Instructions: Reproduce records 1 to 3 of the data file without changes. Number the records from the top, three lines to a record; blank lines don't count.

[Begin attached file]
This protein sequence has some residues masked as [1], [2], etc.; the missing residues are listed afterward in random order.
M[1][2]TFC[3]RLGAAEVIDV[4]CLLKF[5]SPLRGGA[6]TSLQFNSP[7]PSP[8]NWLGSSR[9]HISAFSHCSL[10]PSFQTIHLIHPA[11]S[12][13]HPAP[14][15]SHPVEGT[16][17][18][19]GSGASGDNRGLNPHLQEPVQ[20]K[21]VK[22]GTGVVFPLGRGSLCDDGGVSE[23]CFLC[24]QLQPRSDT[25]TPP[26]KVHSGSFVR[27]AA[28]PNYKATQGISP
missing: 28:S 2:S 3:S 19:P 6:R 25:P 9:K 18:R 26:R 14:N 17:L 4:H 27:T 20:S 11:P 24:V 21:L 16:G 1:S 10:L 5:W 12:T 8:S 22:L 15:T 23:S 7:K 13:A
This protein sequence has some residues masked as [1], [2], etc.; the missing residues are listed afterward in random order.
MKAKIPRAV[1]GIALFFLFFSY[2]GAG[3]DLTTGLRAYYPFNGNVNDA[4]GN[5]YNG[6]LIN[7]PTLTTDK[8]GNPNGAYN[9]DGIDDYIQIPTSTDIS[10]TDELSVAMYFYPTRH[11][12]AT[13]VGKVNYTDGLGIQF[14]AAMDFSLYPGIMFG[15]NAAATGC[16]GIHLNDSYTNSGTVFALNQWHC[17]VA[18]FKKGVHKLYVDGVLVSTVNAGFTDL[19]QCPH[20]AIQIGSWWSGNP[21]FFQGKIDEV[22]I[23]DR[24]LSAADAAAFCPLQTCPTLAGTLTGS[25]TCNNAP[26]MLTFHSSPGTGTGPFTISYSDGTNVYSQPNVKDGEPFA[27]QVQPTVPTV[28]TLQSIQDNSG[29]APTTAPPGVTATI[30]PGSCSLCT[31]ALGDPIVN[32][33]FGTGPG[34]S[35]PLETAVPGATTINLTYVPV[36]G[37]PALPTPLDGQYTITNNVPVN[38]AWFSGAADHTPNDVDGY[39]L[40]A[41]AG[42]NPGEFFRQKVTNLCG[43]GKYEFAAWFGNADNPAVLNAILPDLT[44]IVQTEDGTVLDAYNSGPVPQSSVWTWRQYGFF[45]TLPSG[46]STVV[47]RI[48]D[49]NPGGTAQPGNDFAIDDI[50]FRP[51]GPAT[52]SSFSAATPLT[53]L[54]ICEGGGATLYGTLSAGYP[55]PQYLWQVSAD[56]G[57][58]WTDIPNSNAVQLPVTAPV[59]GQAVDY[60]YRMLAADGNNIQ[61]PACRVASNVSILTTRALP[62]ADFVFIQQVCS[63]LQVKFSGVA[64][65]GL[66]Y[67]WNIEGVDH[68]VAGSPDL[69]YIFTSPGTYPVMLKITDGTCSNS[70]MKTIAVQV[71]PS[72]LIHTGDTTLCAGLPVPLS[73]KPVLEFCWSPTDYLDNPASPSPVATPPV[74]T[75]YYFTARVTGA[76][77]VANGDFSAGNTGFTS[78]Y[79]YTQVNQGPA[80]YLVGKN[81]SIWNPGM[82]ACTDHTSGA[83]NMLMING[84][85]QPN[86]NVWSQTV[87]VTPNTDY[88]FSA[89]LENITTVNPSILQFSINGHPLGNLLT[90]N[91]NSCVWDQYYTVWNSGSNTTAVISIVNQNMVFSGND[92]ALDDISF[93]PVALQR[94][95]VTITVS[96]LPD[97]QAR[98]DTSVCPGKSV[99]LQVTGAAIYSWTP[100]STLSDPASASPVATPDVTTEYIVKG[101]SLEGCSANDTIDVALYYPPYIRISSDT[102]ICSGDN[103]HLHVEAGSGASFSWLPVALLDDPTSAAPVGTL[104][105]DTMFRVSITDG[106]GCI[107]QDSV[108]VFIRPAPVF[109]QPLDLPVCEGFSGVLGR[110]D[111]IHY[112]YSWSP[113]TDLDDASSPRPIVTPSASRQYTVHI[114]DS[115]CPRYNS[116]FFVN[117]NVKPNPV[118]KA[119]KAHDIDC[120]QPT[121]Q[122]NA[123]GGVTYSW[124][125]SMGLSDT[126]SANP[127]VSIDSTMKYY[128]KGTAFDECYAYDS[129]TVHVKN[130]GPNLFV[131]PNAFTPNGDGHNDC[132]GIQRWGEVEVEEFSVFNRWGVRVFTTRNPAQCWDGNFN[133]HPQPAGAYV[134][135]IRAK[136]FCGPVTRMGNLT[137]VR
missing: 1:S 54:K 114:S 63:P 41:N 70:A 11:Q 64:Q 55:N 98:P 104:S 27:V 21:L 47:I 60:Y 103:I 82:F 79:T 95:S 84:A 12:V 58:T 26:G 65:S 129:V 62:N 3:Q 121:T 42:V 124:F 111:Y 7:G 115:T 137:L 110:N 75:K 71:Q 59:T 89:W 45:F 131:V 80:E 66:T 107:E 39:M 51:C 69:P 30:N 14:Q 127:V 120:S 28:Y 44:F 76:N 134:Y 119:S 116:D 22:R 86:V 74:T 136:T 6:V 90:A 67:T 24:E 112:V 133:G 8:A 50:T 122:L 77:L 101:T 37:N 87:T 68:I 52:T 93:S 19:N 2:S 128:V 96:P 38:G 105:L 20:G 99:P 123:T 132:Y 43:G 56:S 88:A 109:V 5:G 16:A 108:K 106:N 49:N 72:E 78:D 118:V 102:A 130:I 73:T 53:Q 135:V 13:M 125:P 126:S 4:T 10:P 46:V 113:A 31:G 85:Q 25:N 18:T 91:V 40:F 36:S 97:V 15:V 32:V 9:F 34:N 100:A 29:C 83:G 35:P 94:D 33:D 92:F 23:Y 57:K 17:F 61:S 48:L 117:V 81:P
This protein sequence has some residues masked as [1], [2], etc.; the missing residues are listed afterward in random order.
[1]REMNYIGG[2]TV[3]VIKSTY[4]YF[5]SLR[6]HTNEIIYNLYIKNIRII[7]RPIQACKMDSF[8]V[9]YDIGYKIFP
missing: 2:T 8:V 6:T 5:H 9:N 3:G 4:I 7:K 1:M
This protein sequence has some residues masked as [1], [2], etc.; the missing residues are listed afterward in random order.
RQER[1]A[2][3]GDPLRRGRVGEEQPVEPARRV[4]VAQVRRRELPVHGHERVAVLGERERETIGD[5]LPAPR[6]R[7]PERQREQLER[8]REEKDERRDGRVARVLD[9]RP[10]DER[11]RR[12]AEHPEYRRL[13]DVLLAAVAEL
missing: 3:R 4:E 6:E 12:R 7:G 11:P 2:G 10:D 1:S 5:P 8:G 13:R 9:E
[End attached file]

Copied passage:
This protein sequence has some residues masked as [1], [2], etc.; the missing residues are listed afterward in random order.
M[1][2]TFC[3]RLGAAEVIDV[4]CLLKF[5]SPLRGGA[6]TSLQFNSP[7]PSP[8]NWLGSSR[9]HISAFSHCSL[10]PSFQTIHLIHPA[11]S[12][13]HPAP[14][15]SHPVEGT[16][17][18][19]GSGASGDNRGLNPHLQEPVQ[20]K[21]VK[22]GTGVVFPLGRGSLCDDGGVSE[23]CFLC[24]QLQPRSDT[25]TPP[26]KVHSGSFVR[27]AA[28]PNYKATQGISP
missing: 28:S 2:S 3:S 19:P 6:R 25:P 9:K 18:R 26:R 14:N 17:L 4:H 27:T 20:S 11:P 24:V 21:L 16:G 1:S 10:L 5:W 12:T 8:S 22:L 15:T 23:S 7:K 13:A
This protein sequence has some residues masked as [1], [2], etc.; the missing residues are listed afterward in random order.
MKAKIPRAV[1]GIALFFLFFSY[2]GAG[3]DLTTGLRAYYPFNGNVNDA[4]GN[5]YNG[6]LIN[7]PTLTTDK[8]GNPNGAYN[9]DGIDDYIQIPTSTDIS[10]TDELSVAMYFYPTRH[11][12]AT[13]VGKVNYTDGLGIQF[14]AAMDFSLYPGIMFG[15]NAAATGC[16]GIHLNDSYTNSGTVFALNQWHC[17]VA[18]FKKGVHKLYVDGVLVSTVNAGFTDL[19]QCPH[20]AIQIGSWWSGNP[21]FFQGKIDEV[22]I[23]DR[24]LSAADAAAFCPLQTCPTLAGTLTGS[25]TCNNAP[26]MLTFHSSPGTGTGPFTISYSDGTNVYSQPNVKDGEPFA[27]QVQPTVPTV[28]TLQSIQDNSG[29]APTTAPPGVTATI[30]PGSCSLCT[31]ALGDPIVN[32][33]FGTGPG[34]S[35]PLETAVPGATTINLTYVPV[36]G[37]PALPTPLDGQYTITNNVPVN[38]AWFSGAADHTPNDVDGY[39]L[40]A[41]AG[42]NPGEFFRQKVTNLCG[43]GKYEFAAWFGNADNPAVLNAILPDLT[44]IVQTEDGTVLDAYNSGPVPQSSVWTWRQYGFF[45]TLPSG[46]STVV[47]RI[48]D[49]NPGGTAQPGNDFAIDDI[50]FRP[51]GPAT[52]SSFSAATPLT[53]L[54]ICEGGGATLYGTLSAGYP[55]PQYLWQVSAD[56]G[57][58]WTDIPNSNAVQLPVTAPV[59]GQAVDY[60]YRMLAADGNNIQ[61]PACRVASNVSILTTRALP[62]ADFVFIQQVCS[63]LQVKFSGVA[64][65]GL[66]Y[67]WNIEGVDH[68]VAGSPDL[69]YIFTSPGTYPVMLKITDGTCSNS[70]MKTIAVQV[71]PS[72]LIHTGDTTLCAGLPVPLS[73]KPVLEFCWSPTDYLDNPASPSPVATPPV[74]T[75]YYFTARVTGA[76][77]VANGDFSAGNTGFTS[78]Y[79]YTQVNQGPA[80]YLVGKN[81]SIWNPGM[82]ACTDHTSGA[83]NMLMING[84][85]QPN[86]NVWSQTV[87]VTPNTDY[88]FSA[89]LENITTVNPSILQFSINGHPLGNLLT[90]N[91]NSCVWDQYYTVWNSGSNTTAVISIVNQNMVFSGND[92]ALDDISF[93]PVALQR[94][95]VTITVS[96]LPD[97]QAR[98]DTSVCPGKSV[99]LQVTGAAIYSWTP[100]STLSDPASASPVATPDVTTEYIVKG[101]SLEGCSANDTIDVALYYPPYIRISSDT[102]ICSGDN[103]HLHVEAGSGASFSWLPVALLDDPTSAAPVGTL[104][105]DTMFRVSITDG[106]GCI[107]QDSV[108]VFIRPAPVF[109]QPLDLPVCEGFSGVLGR[110]D[111]IHY[112]YSWSP[113]TDLDDASSPRPIVTPSASRQYTVHI[114]DS[115]CPRYNS[116]FFVN[117]NVKPNPV[118]KA[119]KAHDIDC[120]QPT[121]Q[122]NA[123]GGVTYSW[124][125]SMGLSDT[126]SANP[127]VSIDSTMKYY[128]KGTAFDECYAYDS[129]TVHVKN[130]GPNLFV[131]PNAFTPNGDGHNDC[132]GIQRWGEVEVEEFSVFNRWGVRVFTTRNPAQCWDGNFN[133]HPQPAGAYV[134][135]IRAK[136]FCGPVTRMGNLT[137]VR
missing: 1:S 54:K 114:S 63:P 41:N 70:A 11:Q 64:Q 55:N 98:P 104:S 27:V 21:L 47:I 60:Y 103:I 82:F 79:T 95:S 84:A 12:V 58:T 26:G 65:S 129:V 62:N 3:Q 121:T 42:V 124:F 111:Y 7:G 115:T 137:L 110:N 75:K 71:Q 59:T 89:W 45:F 131:V 80:E 66:T 107:E 39:M 51:C 69:P 30:N 14:Q 127:V 120:S 28:Y 44:F 76:N 134:Y 119:S 116:D 22:R 86:V 74:T 136:T 6:V 90:A 67:T 24:E 112:V 133:G 8:A 50:T 122:L 77:L 101:T 37:N 87:T 68:I 52:T 93:S 19:N 2:S 128:V 96:P 38:G 105:L 20:G 99:P 123:T 132:Y 43:G 56:S 88:A 109:V 5:G 16:A 108:K 106:N 49:N 72:E 78:D 118:V 102:A 130:I 73:T 53:Q 135:V 13:M 125:P 126:S 4:T 10:P 46:V 113:A 31:G 85:Q 25:N 18:T 91:V 40:F 36:S 97:V 15:V 32:V 9:F 34:N 100:A 29:C 83:G 35:P 94:D 33:D 92:F 23:Y 57:K 17:F 61:S 48:L 117:V 81:P
This protein sequence has some residues masked as [1], [2], etc.; the missing residues are listed afterward in random order.
[1]REMNYIGG[2]TV[3]VIKSTY[4]YF[5]SLR[6]HTNEIIYNLYIKNIRII[7]RPIQACKMDSF[8]V[9]YDIGYKIFP
missing: 2:T 8:V 6:T 5:H 9:N 3:G 4:I 7:K 1:M